Even if you dispute specific actions, or consider some activity self-harming, there is little arguing today that great progress has been made that is in no small part because of several years of long, hard and at times very lonely. activity. And then of course, there is the brave and fiery resolve of the Zionist students themselves. Facing hatred in the place they call their academic home.

To imagine for one moment that this is just a student v student fight, akin to student political protests of the 1980’s is to fail to understand the very harsh reality that exists on campus today. Well funded external groups are financing information dissemination campaigns that bring about a deterioration both in support for Israel and in the atmosphere on campus for Jewish students. It is a real live battle and they have taken the war to campus. Placing your head in the sand, pretending being nice will somehow convince radical Islamic groups to provide a safe space for Jewish students, is simply part of the same deluded thinking that has far too often seen our community place itself in peril.

Most of the exposure we have seen over the last two years, is because of those groups and those individuals who have taken this fight to those that seek to harm us. Just today, Majiid Nawaaz spent an entire hour pushing a line against the BDS activists. If there was nobody pressuring, would Majiid Nawaaz hold a show discussing it? Even if he did, would Yochy, Jonathan, Saul and Sharon be able to phone in with eye witness testimony bolstering the argument? Who would record the comment about holocaust victims being cowards?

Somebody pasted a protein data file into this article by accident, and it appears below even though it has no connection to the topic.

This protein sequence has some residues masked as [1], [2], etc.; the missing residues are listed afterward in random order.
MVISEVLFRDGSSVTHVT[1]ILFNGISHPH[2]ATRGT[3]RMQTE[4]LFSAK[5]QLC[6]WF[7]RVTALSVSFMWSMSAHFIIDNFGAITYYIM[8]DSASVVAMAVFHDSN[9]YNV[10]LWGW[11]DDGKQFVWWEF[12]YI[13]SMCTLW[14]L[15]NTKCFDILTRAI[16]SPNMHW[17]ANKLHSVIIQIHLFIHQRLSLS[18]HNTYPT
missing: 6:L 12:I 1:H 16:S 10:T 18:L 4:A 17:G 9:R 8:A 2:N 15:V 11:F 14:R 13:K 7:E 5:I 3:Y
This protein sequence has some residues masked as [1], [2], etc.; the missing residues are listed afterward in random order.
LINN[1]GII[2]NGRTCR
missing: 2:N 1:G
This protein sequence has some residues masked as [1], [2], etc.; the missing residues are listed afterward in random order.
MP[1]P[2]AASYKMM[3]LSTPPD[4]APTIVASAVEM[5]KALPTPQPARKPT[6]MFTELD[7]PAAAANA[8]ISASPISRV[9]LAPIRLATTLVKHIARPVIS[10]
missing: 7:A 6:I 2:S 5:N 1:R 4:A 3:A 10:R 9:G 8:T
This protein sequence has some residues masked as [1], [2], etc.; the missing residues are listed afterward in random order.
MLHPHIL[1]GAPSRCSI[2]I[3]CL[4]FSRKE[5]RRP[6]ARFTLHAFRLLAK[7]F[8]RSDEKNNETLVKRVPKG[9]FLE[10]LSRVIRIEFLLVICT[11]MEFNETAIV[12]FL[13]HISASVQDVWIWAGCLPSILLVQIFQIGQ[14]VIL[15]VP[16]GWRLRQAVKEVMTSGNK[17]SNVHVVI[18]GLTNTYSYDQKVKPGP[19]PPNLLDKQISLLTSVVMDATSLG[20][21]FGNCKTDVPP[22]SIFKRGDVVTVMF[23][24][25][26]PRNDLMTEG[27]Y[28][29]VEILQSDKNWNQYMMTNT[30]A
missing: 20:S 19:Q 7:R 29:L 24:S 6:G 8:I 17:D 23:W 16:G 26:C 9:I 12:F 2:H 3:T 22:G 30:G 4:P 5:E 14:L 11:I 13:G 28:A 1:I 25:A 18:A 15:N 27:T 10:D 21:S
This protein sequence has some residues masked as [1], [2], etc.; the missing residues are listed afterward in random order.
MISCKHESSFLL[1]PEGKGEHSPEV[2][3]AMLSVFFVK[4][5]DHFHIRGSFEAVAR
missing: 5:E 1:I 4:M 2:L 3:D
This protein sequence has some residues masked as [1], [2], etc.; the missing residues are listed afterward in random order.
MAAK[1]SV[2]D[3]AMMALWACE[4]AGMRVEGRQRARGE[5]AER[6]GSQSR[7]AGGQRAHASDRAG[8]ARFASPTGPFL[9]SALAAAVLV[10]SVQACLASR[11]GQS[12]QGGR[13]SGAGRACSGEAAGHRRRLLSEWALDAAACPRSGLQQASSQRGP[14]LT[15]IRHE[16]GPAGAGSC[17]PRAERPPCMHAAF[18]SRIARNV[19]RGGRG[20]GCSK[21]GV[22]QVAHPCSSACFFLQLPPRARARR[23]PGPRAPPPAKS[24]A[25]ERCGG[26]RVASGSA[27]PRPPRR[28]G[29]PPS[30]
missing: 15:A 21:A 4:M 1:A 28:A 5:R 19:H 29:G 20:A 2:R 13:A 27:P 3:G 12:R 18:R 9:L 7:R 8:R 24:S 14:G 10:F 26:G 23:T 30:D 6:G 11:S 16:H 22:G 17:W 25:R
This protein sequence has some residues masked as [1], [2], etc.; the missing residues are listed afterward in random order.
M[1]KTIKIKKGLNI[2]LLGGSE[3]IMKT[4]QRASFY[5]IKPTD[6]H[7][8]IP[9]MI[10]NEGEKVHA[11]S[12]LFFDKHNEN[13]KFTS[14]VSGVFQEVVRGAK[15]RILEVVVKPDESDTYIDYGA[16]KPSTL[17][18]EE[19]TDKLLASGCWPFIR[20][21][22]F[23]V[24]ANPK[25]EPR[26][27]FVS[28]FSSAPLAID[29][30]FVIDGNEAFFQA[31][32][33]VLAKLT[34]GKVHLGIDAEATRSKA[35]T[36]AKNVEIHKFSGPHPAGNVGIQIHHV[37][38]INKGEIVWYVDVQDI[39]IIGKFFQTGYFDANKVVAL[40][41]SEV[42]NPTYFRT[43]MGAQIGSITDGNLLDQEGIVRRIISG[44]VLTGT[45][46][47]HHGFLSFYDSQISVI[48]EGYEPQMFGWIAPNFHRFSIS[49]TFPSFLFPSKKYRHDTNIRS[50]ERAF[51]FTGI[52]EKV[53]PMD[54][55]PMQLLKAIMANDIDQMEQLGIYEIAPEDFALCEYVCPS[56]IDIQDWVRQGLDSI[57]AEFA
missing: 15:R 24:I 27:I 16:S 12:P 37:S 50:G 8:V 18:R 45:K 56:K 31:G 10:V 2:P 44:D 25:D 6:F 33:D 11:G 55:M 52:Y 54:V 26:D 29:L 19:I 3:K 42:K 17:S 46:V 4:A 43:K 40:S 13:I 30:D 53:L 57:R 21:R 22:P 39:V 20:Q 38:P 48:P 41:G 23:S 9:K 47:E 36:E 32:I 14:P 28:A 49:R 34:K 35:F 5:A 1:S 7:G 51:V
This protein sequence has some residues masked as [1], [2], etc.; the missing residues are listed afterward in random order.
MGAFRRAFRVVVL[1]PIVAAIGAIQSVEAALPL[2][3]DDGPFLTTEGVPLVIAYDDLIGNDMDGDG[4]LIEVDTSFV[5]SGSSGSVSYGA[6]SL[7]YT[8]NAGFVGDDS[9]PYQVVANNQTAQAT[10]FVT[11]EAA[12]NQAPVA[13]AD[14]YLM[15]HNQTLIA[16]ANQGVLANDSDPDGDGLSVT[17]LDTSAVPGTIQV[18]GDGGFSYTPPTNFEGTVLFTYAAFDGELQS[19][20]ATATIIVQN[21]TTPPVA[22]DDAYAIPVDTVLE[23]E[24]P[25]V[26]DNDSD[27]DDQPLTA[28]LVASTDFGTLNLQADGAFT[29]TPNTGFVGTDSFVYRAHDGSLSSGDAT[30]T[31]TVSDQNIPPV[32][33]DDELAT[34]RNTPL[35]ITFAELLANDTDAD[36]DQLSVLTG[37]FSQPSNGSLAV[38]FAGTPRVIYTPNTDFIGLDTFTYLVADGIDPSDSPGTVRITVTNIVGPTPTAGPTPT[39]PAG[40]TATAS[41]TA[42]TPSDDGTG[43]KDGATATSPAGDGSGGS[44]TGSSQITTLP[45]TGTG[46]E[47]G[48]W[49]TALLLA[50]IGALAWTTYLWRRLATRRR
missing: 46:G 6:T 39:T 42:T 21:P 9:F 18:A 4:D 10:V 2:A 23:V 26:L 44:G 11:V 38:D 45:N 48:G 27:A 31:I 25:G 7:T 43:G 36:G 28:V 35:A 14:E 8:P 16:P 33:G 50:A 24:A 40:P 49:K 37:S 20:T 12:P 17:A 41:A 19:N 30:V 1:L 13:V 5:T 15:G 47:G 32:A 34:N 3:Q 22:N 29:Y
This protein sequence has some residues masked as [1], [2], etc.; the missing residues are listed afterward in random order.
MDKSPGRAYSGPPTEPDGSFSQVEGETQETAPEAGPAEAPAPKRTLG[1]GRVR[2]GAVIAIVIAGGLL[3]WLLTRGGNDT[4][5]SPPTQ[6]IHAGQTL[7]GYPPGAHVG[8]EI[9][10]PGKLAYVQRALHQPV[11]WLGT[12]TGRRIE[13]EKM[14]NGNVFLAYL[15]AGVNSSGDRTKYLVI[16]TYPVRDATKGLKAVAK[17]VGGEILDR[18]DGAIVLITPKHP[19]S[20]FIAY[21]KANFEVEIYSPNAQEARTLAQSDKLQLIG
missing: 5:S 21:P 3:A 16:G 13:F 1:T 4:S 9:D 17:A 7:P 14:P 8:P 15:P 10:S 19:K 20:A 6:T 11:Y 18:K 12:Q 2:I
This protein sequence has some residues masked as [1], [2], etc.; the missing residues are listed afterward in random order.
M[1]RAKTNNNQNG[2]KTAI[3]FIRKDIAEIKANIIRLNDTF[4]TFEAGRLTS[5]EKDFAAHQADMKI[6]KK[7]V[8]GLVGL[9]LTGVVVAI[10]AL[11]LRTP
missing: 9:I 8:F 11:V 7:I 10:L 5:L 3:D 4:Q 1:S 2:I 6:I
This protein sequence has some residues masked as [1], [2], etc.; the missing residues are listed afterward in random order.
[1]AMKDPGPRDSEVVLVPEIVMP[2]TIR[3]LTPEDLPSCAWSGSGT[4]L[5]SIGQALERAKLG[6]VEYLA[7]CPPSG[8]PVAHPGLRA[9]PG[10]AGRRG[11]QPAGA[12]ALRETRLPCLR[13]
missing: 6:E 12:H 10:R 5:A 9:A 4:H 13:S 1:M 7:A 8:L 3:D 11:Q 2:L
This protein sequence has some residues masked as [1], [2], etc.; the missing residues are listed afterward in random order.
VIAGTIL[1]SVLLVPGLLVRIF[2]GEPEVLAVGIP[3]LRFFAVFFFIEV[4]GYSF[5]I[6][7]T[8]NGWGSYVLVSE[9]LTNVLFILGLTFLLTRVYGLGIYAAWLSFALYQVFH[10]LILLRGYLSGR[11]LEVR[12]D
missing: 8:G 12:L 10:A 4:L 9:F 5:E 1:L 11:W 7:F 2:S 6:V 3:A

News reports and tragedy

The real story of the day however, wasn’t the demonstration, nor even the event. Nor can it be found in the articles or the criticisms or the scores of videos that are now circulating. The real story of the day is the fact that the Mark Regev event was a story at all.

Our universities should be a place where Palestinian students are inspired to lead the way in finding innovative solutions to a long-term conflict. In building bridges instead of burning them. Instead, on British soil, these people gravitate towards intransigence inside hotbeds of extremism that promote a maximalist position.

The fact that faculty members on a UK campus actually led the campaign to deny Mark Regev a platform, provides the true disgraceful colour of academia today. Melanie Philips identifies it as ‘group-think’ in a recent article:

“group-think among faculty members who are indifferent towards, or even endorse, such views because the faculty itself promulgates a twisted and false account of Israeli society or Middle East history.”